Gregorio Cortez became a folk hero for Mexican Americans. Both the legend of Cortez and the ballad emphasize that the Anglo Americans were able to capture him only because he decided to give himself up in order to spare his people any further suffering. Some versions of the incident relate that every man who offered Cortez water had been severely beaten and thrown in jail. Other Mexicans who fed him were hanged from trees because they had refused to tell in what direction Cortez was going. Although some of the details depicted in the ballad and the legend are obviously embellishments, Paredes's research revealed that indeed many Mexicans were victimized because of the Cortez affair. The Anglo American authorities harassed Cortez's mother, wife, and children and put them in jail. In addition, a friend who had helped him, the friend's wife, and their children were also jailed, in some cases after they had received gunshot wounds. The most blatant example of such mistreatment was the case of a thirteen-year-old Mexican boy who, accused of being a member of the nonexistent Cortez gang, was hanged from a tree nearly fatally.
Folktales of Mexico (1970) is a collection of tales edited and translated by Paredes. In his introduction Paredes offers a complete history of folklore societies and folklore studies in Mexico. In addition he offers a survey of Mexican and Mexican American folktale collections up to 1970, pointing out those that present genuine folk narratives and those in which the tales are in a dubious folk style. He states that folktale collections should specify where the collector found each item and supply background information on sources. In addition, maintaining the sources' style and providing annotated texts are necessary features that attest to the validity of the collections. "As a translator for this collection," he says, "I have sought to achieve the style of each narrator, without making him sound either like a midwestern American or a B movie Mexican." As sources of the tales he uses different informants and sound recordings made by himself, Joel Gómez, Gabriel Moedano, and Stanley L. Robe. Paredes alerts the reader to make use of the glossary when encountering Spanish or Indian terminology and notes that he has purposely left out overly familiar legends such as "La Llorona" (The Crying Woman). In addition to presenting a glossary and annotations, Paredes completes Folktales of Mexico with a list of abbreviations, a bibliography, an index of motifs, and an index of tale types.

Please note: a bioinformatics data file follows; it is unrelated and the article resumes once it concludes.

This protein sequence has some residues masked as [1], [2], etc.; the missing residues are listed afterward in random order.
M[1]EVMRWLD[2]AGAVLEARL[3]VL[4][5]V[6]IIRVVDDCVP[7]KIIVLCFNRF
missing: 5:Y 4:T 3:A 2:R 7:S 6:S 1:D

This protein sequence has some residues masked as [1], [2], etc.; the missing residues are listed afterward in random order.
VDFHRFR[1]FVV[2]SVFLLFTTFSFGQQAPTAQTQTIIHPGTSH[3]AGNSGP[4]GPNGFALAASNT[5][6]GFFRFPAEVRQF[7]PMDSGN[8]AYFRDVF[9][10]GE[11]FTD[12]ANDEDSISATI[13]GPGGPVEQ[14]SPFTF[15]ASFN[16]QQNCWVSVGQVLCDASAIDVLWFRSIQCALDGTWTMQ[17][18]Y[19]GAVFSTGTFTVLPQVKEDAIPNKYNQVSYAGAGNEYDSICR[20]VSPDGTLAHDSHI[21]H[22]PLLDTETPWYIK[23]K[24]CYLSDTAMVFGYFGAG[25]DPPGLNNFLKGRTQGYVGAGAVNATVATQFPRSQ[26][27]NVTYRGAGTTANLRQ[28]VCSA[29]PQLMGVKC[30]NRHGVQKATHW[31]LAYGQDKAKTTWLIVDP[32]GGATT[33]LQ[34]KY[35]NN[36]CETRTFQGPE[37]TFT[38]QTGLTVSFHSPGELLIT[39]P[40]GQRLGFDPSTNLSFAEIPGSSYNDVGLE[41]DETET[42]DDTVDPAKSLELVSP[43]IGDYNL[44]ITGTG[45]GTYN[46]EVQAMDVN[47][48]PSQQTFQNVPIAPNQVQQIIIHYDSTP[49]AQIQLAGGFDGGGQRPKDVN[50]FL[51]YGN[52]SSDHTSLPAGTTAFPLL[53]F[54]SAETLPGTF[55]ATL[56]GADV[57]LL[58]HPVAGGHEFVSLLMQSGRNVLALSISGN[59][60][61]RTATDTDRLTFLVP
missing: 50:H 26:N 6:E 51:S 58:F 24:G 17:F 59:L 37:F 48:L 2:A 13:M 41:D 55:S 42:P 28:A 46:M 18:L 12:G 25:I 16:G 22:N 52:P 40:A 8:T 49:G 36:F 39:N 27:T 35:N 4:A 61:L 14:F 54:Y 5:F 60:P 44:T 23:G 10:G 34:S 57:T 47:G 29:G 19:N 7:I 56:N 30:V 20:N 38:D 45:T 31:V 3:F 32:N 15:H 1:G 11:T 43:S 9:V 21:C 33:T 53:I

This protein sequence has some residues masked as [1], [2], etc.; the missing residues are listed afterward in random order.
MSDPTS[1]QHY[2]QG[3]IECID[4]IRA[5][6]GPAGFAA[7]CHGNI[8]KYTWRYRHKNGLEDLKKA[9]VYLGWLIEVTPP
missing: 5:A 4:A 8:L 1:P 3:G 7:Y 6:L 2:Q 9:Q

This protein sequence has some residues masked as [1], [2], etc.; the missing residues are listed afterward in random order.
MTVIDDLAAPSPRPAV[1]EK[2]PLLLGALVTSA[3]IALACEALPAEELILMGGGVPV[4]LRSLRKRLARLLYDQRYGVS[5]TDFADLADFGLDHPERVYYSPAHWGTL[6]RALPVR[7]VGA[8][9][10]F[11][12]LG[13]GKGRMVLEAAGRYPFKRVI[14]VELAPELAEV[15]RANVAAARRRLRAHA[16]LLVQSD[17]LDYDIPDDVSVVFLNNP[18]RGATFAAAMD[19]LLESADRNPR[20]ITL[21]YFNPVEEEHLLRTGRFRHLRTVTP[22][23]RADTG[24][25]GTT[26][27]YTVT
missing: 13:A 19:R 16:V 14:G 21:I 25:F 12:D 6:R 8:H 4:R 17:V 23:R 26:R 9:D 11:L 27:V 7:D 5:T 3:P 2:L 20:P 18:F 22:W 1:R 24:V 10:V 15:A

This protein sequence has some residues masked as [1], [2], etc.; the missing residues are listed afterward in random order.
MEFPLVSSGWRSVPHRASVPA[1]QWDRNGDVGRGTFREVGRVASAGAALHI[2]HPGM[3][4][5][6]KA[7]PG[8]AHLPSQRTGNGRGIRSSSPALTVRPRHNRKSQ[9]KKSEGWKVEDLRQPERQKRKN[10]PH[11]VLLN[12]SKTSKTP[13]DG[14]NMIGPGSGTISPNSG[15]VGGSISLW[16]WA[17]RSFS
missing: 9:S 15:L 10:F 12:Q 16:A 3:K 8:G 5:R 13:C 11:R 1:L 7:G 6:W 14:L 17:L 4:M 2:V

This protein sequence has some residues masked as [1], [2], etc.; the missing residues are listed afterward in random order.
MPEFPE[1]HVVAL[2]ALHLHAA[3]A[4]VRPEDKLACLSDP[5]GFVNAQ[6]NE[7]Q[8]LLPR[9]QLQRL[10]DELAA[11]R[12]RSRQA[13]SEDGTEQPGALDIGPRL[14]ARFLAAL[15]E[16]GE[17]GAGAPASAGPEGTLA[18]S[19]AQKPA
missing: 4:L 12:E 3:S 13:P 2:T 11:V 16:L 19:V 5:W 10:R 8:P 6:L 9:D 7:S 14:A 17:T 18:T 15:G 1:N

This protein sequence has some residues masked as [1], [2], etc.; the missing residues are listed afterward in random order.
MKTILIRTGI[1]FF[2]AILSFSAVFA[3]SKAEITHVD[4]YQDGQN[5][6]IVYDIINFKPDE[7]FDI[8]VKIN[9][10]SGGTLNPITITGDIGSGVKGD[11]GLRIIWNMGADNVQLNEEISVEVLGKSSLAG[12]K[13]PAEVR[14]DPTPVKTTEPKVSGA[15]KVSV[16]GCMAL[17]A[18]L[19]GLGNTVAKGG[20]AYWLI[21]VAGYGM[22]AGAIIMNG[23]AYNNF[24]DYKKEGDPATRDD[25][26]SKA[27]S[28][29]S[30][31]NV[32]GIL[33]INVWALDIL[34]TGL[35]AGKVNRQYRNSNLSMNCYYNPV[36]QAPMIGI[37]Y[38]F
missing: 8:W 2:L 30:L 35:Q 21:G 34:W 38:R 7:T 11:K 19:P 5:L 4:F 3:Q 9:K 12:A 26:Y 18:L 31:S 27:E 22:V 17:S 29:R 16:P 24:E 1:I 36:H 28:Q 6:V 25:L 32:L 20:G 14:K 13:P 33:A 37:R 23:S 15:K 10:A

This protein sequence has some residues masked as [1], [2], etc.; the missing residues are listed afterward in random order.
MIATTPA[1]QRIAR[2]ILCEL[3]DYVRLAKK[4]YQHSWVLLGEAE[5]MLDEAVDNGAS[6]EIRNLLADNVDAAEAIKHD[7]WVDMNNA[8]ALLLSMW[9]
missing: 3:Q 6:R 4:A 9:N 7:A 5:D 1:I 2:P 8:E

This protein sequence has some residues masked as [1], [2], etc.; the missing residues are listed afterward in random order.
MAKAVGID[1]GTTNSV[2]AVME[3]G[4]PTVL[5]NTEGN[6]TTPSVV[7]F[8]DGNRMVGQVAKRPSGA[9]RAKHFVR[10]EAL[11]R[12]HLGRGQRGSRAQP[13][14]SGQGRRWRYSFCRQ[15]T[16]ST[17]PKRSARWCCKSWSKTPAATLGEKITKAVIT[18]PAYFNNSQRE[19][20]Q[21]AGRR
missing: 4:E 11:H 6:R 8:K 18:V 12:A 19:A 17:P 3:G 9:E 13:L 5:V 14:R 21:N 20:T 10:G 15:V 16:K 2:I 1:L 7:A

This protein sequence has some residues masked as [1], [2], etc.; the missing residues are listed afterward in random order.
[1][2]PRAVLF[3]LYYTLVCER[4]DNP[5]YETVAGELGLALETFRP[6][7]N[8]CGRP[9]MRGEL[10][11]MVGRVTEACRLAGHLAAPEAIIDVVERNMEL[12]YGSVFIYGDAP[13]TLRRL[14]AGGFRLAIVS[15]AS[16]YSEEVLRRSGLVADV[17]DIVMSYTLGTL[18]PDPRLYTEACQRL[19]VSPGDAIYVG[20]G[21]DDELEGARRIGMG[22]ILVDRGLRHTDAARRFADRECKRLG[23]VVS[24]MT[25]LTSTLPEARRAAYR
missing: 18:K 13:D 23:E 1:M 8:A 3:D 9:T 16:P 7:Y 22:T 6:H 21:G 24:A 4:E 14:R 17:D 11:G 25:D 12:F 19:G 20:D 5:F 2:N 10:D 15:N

The collection presents eighty-five tales divided into five categories: "Legendary Tales," "Animal Tales," "Ordinary Tales," "Jokes and Anecdotes," and "Formula Tales." Paredes supplies a detailed commentary on the types of tales included and remarks on those that are more popular in Mexico: "From my own experience as a child in northern Mexico, I would say that the communities where I spent the summers and listened to storytelling cultivated the legend to a much greater degree than they did the wonder tale."